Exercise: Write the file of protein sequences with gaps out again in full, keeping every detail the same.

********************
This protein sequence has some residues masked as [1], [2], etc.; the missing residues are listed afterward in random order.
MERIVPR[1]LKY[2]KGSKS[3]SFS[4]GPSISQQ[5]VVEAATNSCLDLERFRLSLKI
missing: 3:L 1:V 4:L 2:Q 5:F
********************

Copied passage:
This protein sequence has some residues masked as [1], [2], etc.; the missing residues are listed afterward in random order.
MERIVPR[1]LKY[2]KGSKS[3]SFS[4]GPSISQQ[5]VVEAATNSCLDLERFRLSLKI
missing: 3:L 1:V 4:L 2:Q 5:F